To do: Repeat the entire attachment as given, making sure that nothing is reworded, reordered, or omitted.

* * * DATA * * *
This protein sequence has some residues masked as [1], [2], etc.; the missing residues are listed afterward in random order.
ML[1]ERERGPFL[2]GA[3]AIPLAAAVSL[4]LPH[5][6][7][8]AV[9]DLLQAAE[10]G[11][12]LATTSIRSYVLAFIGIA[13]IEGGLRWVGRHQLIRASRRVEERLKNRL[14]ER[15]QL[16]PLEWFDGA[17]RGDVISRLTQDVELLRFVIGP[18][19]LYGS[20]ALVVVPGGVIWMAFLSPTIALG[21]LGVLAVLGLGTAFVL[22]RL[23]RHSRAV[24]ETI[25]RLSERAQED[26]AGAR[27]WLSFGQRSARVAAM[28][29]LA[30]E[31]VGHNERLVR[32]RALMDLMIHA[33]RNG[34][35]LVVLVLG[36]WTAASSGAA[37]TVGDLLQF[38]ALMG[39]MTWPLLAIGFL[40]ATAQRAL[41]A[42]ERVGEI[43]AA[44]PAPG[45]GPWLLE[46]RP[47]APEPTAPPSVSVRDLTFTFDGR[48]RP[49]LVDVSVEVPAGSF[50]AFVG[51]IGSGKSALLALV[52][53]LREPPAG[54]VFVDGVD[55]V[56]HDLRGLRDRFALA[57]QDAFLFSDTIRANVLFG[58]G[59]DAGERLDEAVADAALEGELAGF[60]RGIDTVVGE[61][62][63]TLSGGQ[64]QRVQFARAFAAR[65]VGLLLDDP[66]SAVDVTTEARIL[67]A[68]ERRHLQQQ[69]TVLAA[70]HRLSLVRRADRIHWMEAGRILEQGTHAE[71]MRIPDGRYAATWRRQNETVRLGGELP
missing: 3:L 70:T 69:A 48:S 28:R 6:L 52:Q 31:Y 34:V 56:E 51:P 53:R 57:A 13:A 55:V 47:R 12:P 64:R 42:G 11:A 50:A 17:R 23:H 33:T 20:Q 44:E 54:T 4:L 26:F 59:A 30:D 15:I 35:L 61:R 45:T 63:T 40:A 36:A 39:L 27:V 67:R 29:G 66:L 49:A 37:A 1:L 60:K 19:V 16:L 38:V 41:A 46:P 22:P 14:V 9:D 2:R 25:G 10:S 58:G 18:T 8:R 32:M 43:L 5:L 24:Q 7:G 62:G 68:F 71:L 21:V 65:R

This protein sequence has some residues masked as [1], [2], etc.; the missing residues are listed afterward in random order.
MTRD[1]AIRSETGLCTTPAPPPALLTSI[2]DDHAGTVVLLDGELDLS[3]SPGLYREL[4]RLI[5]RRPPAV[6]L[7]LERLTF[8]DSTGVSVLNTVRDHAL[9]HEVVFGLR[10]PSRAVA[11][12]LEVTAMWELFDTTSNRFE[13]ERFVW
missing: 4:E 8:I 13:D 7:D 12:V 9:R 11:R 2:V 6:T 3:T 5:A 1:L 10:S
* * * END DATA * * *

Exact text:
This protein sequence has some residues masked as [1], [2], etc.; the missing residues are listed afterward in random order.
ML[1]ERERGPFL[2]GA[3]AIPLAAAVSL[4]LPH[5][6][7][8]AV[9]DLLQAAE[10]G[11][12]LATTSIRSYVLAFIGIA[13]IEGGLRWVGRHQLIRASRRVEERLKNRL[14]ER[15]QL[16]PLEWFDGA[17]RGDVISRLTQDVELLRFVIGP[18][19]LYGS[20]ALVVVPGGVIWMAFLSPTIALG[21]LGVLAVLGLGTAFVL[22]RL[23]RHSRAV[24]ETI[25]RLSERAQED[26]AGAR[27]WLSFGQRSARVAAM[28][29]LA[30]E[31]VGHNERLVR[32]RALMDLMIHA[33]RNG[34][35]LVVLVLG[36]WTAASSGAA[37]TVGDLLQF[38]ALMG[39]MTWPLLAIGFL[40]ATAQRAL[41]A[42]ERVGEI[43]AA[44]PAPG[45]GPWLLE[46]RP[47]APEPTAPPSVSVRDLTFTFDGR[48]RP[49]LVDVSVEVPAGSF[50]AFVG[51]IGSGKSALLALV[52][53]LREPPAG[54]VFVDGVD[55]V[56]HDLRGLRDRFALA[57]QDAFLFSDTIRANVLFG[58]G[59]DAGERLDEAVADAALEGELAGF[60]RGIDTVVGE[61][62][63]TLSGGQ[64]QRVQFARAFAAR[65]VGLLLDDP[66]SAVDVTTEARIL[67]A[68]ERRHLQQQ[69]TVLAA[70]HRLSLVRRADRIHWMEAGRILEQGTHAE[71]MRIPDGRYAATWRRQNETVRLGGELP
missing: 3:L 70:T 69:A 48:S 28:R 6:L 52:Q 31:Y 34:V 56:E 51:P 53:R 57:A 13:A 55:V 47:R 12:P 64:R 42:G 11:A 50:A 17:R 23:H 33:T 20:Q 44:E 54:T 4:L 26:F 59:A 30:D 15:I 35:L 61:R 45:T 63:T 40:A 36:A 39:L 27:V 67:R 29:G 66:L 49:A 37:A 1:L 60:K 19:V 16:L 38:V 41:A 46:P 22:P 14:V 9:D 2:R 25:G 10:S 58:G 18:T 8:R 32:M 43:L 5:L 24:Q 7:G 62:G 68:F 71:L 21:V 65:R

This protein sequence has some residues masked as [1], [2], etc.; the missing residues are listed afterward in random order.
MTRD[1]AIRSETGLCTTPAPPPALLTSI[2]DDHAGTVVLLDGELDLS[3]SPGLYREL[4]RLI[5]RRPPAV[6]L[7]LERLTF[8]DSTGVSVLNTVRDHAL[9]HEVVFGLR[10]PSRAVA[11][12]LEVTAMWELFDTTSNRFE[13]ERFVW
missing: 4:E 8:I 13:D 7:D 12:V 9:R 11:R 2:V 6:T 3:T 5:A 1:L 10:S